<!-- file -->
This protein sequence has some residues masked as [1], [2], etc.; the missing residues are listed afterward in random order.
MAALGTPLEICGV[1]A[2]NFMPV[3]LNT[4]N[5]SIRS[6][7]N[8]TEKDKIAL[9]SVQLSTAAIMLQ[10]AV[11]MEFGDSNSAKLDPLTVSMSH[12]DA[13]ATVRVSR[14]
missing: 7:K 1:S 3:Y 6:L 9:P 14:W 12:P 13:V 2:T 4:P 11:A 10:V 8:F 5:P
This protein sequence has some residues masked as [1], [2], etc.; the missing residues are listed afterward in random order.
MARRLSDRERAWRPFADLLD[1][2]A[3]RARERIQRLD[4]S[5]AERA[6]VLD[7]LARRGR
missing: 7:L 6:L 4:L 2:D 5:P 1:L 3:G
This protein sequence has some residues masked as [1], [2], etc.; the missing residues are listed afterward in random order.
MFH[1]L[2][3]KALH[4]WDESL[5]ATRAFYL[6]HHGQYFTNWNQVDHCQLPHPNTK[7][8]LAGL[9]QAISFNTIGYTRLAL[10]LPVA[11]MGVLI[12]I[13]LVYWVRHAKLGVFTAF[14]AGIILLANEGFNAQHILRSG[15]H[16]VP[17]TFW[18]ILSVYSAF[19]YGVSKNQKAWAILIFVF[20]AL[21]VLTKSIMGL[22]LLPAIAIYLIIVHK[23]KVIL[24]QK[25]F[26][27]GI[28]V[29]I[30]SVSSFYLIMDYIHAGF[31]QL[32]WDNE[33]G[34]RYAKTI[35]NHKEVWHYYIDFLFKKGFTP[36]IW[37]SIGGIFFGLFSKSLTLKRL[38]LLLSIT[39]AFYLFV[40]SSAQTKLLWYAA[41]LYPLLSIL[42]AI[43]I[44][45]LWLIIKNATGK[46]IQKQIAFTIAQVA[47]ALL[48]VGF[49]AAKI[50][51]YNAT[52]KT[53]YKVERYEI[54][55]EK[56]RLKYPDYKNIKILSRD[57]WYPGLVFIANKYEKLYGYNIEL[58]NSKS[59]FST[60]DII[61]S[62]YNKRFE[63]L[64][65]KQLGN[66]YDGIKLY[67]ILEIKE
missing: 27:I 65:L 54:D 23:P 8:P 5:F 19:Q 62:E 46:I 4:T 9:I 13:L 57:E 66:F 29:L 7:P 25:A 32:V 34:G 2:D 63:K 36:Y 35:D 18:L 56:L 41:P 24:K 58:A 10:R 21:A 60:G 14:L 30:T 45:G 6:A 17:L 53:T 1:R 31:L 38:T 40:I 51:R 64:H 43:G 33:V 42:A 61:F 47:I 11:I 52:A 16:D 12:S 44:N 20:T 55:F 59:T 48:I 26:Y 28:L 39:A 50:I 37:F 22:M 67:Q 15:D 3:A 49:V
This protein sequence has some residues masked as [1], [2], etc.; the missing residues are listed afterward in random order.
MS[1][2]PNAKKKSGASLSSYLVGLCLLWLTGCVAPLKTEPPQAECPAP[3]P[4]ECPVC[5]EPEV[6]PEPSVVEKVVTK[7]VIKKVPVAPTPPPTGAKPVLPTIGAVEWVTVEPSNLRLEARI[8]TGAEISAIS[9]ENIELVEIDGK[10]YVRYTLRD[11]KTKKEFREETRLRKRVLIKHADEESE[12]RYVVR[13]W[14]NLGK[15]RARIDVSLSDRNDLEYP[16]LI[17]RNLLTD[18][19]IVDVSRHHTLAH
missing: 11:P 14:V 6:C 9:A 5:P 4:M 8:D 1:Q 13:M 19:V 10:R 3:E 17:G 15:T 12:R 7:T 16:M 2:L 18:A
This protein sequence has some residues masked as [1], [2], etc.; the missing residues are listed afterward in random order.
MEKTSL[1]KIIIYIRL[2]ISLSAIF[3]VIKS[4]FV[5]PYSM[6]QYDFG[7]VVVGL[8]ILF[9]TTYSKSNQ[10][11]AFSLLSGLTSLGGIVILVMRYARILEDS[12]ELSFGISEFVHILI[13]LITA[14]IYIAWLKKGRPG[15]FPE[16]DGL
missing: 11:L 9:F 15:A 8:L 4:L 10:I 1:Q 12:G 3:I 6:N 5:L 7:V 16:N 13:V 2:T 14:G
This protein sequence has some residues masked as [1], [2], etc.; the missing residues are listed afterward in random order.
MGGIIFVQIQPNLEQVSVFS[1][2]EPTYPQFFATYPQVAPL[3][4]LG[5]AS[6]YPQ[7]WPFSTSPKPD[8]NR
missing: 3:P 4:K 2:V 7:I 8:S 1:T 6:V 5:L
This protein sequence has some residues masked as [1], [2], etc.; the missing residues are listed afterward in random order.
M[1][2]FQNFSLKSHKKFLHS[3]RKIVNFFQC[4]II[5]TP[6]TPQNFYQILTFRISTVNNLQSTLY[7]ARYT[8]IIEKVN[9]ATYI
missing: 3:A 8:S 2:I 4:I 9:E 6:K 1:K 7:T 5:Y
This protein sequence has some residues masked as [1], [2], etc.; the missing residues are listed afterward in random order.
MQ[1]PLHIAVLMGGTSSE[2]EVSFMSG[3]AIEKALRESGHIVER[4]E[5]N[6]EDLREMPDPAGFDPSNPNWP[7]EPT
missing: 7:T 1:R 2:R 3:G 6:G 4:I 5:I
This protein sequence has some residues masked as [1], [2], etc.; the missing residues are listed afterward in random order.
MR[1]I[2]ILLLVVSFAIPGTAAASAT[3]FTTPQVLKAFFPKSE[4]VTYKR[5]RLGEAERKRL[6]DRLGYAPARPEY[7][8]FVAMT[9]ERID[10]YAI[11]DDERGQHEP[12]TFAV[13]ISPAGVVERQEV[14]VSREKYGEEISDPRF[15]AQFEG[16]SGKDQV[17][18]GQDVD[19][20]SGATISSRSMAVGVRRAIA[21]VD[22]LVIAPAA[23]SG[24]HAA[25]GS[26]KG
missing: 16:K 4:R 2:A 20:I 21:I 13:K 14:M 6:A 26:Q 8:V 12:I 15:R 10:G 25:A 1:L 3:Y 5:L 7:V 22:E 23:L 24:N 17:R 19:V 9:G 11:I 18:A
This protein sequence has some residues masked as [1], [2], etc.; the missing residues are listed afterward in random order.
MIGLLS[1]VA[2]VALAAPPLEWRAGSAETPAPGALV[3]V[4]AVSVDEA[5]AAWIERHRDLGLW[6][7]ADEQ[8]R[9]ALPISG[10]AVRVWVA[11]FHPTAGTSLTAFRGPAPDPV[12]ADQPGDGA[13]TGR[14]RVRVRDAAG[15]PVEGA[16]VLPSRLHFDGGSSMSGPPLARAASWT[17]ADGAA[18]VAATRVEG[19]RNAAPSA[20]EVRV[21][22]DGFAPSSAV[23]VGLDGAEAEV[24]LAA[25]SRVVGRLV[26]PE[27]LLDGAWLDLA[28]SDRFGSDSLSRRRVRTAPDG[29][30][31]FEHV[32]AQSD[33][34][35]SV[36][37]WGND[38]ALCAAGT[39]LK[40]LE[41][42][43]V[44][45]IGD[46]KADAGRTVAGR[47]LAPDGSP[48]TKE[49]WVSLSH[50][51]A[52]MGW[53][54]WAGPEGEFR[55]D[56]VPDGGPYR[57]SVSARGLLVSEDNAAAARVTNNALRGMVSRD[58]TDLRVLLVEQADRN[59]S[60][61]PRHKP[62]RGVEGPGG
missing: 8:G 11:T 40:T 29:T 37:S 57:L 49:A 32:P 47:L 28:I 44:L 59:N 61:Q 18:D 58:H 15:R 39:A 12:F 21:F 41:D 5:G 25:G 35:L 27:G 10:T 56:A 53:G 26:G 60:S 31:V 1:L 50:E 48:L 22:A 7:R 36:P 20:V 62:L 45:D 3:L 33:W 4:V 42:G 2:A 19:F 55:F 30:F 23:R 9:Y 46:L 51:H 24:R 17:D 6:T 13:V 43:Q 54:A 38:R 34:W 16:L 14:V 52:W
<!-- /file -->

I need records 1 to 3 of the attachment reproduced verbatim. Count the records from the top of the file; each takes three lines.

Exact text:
This protein sequence has some residues masked as [1], [2], etc.; the missing residues are listed afterward in random order.
MAALGTPLEICGV[1]A[2]NFMPV[3]LNT[4]N[5]SIRS[6][7]N[8]TEKDKIAL[9]SVQLSTAAIMLQ[10]AV[11]MEFGDSNSAKLDPLTVSMSH[12]DA[13]ATVRVSR[14]
missing: 7:K 1:S 3:Y 6:L 9:P 14:W 12:P 13:V 2:T 4:P 11:A 10:V 8:F 5:P
This protein sequence has some residues masked as [1], [2], etc.; the missing residues are listed afterward in random order.
MARRLSDRERAWRPFADLLD[1][2]A[3]RARERIQRLD[4]S[5]AERA[6]VLD[7]LARRGR
missing: 7:L 6:L 4:L 2:D 5:P 1:L 3:G
This protein sequence has some residues masked as [1], [2], etc.; the missing residues are listed afterward in random order.
MFH[1]L[2][3]KALH[4]WDESL[5]ATRAFYL[6]HHGQYFTNWNQVDHCQLPHPNTK[7][8]LAGL[9]QAISFNTIGYTRLAL[10]LPVA[11]MGVLI[12]I[13]LVYWVRHAKLGVFTAF[14]AGIILLANEGFNAQHILRSG[15]H[16]VP[17]TFW[18]ILSVYSAF[19]YGVSKNQKAWAILIFVF[20]AL[21]VLTKSIMGL[22]LLPAIAIYLIIVHK[23]KVIL[24]QK[25]F[26][27]GI[28]V[29]I[30]SVSSFYLIMDYIHAGF[31]QL[32]WDNE[33]G[34]RYAKTI[35]NHKEVWHYYIDFLFKKGFTP[36]IW[37]SIGGIFFGLFSKSLTLKRL[38]LLLSIT[39]AFYLFV[40]SSAQTKLLWYAA[41]LYPLLSIL[42]AI[43]I[44][45]LWLIIKNATGK[46]IQKQIAFTIAQVA[47]ALL[48]VGF[49]AAKI[50][51]YNAT[52]KT[53]YKVERYEI[54][55]EK[56]RLKYPDYKNIKILSRD[57]WYPGLVFIANKYEKLYGYNIEL[58]NSKS[59]FST[60]DII[61]S[62]YNKRFE[63]L[64][65]KQLGN[66]YDGIKLY[67]ILEIKE
missing: 27:I 65:L 54:D 23:P 8:P 5:F 19:Q 62:E 46:I 4:T 9:I 13:L 57:E 66:F 29:L 7:P 25:A 32:V 34:G 2:D 63:K 36:Y 35:D 18:L 56:L 41:P 24:K 58:A 10:R 21:A 60:G 14:L 30:T 45:G 6:A 17:L 53:T 1:R 31:L 38:T 40:I 51:R 64:H 43:G 33:V 42:A 61:F 47:I 11:I 52:A 16:D 12:S 44:N 20:T 55:F 59:T 48:I 26:Y 28:L 39:A 50:I 37:F 22:M 67:Q 15:D 3:A 49:V